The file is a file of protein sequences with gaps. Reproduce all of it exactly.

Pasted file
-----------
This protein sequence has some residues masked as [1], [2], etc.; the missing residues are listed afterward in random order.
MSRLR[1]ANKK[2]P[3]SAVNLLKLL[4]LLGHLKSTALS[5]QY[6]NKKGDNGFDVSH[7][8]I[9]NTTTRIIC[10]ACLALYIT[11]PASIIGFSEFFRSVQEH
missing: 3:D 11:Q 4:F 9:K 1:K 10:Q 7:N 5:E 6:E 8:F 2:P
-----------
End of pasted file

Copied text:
This protein sequence has some residues masked as [1], [2], etc.; the missing residues are listed afterward in random order.
MSRLR[1]ANKK[2]P[3]SAVNLLKLL[4]LLGHLKSTALS[5]QY[6]NKKGDNGFDVSH[7][8]I[9]NTTTRIIC[10]ACLALYIT[11]PASIIGFSEFFRSVQEH
missing: 3:D 11:Q 4:F 9:K 1:K 10:Q 7:N 5:E 6:E 8:F 2:P